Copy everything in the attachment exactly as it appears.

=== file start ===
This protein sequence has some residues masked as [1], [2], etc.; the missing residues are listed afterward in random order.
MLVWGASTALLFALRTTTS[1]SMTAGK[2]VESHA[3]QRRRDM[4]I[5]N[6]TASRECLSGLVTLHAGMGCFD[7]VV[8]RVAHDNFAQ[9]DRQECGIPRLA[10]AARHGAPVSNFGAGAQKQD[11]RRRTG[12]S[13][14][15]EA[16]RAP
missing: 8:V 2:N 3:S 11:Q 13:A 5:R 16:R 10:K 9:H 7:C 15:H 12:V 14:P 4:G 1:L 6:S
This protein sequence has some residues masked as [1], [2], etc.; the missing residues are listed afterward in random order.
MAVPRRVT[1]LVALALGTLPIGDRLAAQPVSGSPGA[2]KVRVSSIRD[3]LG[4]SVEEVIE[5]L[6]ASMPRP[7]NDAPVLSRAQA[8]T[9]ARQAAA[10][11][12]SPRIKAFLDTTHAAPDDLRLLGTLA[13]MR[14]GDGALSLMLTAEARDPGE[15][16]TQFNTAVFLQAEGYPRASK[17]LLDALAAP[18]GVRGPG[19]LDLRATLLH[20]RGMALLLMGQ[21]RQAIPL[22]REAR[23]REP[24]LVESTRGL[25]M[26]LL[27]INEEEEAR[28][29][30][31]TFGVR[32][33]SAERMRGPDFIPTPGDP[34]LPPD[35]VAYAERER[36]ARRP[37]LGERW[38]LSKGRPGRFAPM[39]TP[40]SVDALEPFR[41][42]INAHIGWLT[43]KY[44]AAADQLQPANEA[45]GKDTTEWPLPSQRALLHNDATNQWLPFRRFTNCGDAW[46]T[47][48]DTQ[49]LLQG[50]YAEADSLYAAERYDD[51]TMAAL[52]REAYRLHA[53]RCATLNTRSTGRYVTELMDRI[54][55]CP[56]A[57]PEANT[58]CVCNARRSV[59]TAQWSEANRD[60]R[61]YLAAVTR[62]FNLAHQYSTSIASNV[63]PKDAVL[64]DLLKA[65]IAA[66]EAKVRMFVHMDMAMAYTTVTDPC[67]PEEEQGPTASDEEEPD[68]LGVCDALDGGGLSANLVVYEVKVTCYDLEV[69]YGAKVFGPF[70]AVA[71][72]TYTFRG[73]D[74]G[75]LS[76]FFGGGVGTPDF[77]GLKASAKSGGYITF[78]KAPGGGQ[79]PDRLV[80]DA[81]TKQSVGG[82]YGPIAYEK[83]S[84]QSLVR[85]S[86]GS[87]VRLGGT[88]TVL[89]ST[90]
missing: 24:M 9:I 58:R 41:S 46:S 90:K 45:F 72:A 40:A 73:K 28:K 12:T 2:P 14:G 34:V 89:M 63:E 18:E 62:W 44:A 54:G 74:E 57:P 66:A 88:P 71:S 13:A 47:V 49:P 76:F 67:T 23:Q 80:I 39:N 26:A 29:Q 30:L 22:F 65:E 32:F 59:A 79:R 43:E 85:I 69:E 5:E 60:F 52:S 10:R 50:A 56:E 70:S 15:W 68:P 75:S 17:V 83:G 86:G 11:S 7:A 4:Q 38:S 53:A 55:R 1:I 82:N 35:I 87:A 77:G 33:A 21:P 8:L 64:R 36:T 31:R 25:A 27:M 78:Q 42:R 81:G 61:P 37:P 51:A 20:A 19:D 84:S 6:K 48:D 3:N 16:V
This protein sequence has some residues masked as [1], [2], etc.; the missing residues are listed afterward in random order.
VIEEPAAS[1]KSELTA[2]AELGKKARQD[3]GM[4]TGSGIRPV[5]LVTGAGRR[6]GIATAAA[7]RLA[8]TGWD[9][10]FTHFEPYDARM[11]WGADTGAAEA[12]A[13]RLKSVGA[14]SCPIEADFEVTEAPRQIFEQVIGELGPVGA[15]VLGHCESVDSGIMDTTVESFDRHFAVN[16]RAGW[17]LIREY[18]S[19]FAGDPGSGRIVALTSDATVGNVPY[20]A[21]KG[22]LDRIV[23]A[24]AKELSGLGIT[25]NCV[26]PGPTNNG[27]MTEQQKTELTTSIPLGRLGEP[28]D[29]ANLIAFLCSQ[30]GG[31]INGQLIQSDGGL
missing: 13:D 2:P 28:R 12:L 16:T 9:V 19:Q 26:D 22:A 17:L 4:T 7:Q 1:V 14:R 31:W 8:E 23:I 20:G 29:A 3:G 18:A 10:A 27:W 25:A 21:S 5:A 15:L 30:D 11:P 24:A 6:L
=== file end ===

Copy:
This protein sequence has some residues masked as [1], [2], etc.; the missing residues are listed afterward in random order.
MLVWGASTALLFALRTTTS[1]SMTAGK[2]VESHA[3]QRRRDM[4]I[5]N[6]TASRECLSGLVTLHAGMGCFD[7]VV[8]RVAHDNFAQ[9]DRQECGIPRLA[10]AARHGAPVSNFGAGAQKQD[11]RRRTG[12]S[13][14][15]EA[16]RAP
missing: 8:V 2:N 3:S 11:Q 13:A 5:R 16:R 10:K 9:H 7:C 15:H 12:V 14:P 4:G 1:L 6:S
This protein sequence has some residues masked as [1], [2], etc.; the missing residues are listed afterward in random order.
MAVPRRVT[1]LVALALGTLPIGDRLAAQPVSGSPGA[2]KVRVSSIRD[3]LG[4]SVEEVIE[5]L[6]ASMPRP[7]NDAPVLSRAQA[8]T[9]ARQAAA[10][11][12]SPRIKAFLDTTHAAPDDLRLLGTLA[13]MR[14]GDGALSLMLTAEARDPGE[15][16]TQFNTAVFLQAEGYPRASK[17]LLDALAAP[18]GVRGPG[19]LDLRATLLH[20]RGMALLLMGQ[21]RQAIPL[22]REAR[23]REP[24]LVESTRGL[25]M[26]LL[27]INEEEEAR[28][29][30][31]TFGVR[32][33]SAERMRGPDFIPTPGDP[34]LPPD[35]VAYAERER[36]ARRP[37]LGERW[38]LSKGRPGRFAPM[39]TP[40]SVDALEPFR[41][42]INAHIGWLT[43]KY[44]AAADQLQPANEA[45]GKDTTEWPLPSQRALLHNDATNQWLPFRRFTNCGDAW[46]T[47][48]DTQ[49]LLQG[50]YAEADSLYAAERYDD[51]TMAAL[52]REAYRLHA[53]RCATLNTRSTGRYVTELMDRI[54][55]CP[56]A[57]PEANT[58]CVCNARRSV[59]TAQWSEANRD[60]R[61]YLAAVTR[62]FNLAHQYSTSIASNV[63]PKDAVL[64]DLLKA[65]IAA[66]EAKVRMFVHMDMAMAYTTVTDPC[67]PEEEQGPTASDEEEPD[68]LGVCDALDGGGLSANLVVYEVKVTCYDLEV[69]YGAKVFGPF[70]AVA[71][72]TYTFRG[73]D[74]G[75]LS[76]FFGGGVGTPDF[77]GLKASAKSGGYITF[78]KAPGGGQ[79]PDRLV[80]DA[81]TKQSVGG[82]YGPIAYEK[83]S[84]QSLVR[85]S[86]GS[87]VRLGGT[88]TVL[89]ST[90]
missing: 24:M 9:I 58:R 41:S 46:S 90:K 45:F 72:A 40:A 73:K 28:K 12:T 2:P 14:G 34:V 89:M 63:E 18:E 62:W 44:A 54:G 74:E 57:P 66:A 88:P 71:S 13:A 47:V 49:P 76:F 67:T 23:Q 80:I 39:N 26:A 29:Q 30:L 22:F 65:E 32:F 59:A 79:R 43:E 85:I 69:E 5:E 60:F 52:S 10:R 50:A 56:E 70:S 15:W 68:P 75:S 17:V 83:G 86:G 11:S 7:A 4:Q 38:S 53:A 55:R 1:I 82:N 35:I 87:A 77:G 33:A 21:P 8:L 64:R 36:T 31:R 25:A 27:M 78:Q 42:R 81:G 61:P 37:P 51:A 20:A 19:D 84:S 6:K 48:D 3:N 16:V
This protein sequence has some residues masked as [1], [2], etc.; the missing residues are listed afterward in random order.
VIEEPAAS[1]KSELTA[2]AELGKKARQD[3]GM[4]TGSGIRPV[5]LVTGAGRR[6]GIATAAA[7]RLA[8]TGWD[9][10]FTHFEPYDARM[11]WGADTGAAEA[12]A[13]RLKSVGA[14]SCPIEADFEVTEAPRQIFEQVIGELGPVGA[15]VLGHCESVDSGIMDTTVESFDRHFAVN[16]RAGW[17]LIREY[18]S[19]FAGDPGSGRIVALTSDATVGNVPY[20]A[21]KG[22]LDRIV[23]A[24]AKELSGLGIT[25]NCV[26]PGPTNNG[27]MTEQQKTELTTSIPLGRLGEP[28]D[29]ANLIAFLCSQ[30]GG[31]INGQLIQSDGGL
missing: 13:D 2:P 28:R 12:L 16:T 9:V 19:Q 26:D 22:A 17:L 4:T 7:Q 1:V 14:R 31:W 8:E 23:I 20:G 29:A 3:G 18:A 10:A 27:W 25:A 21:S 5:A 15:L 30:D 11:P 24:A 6:L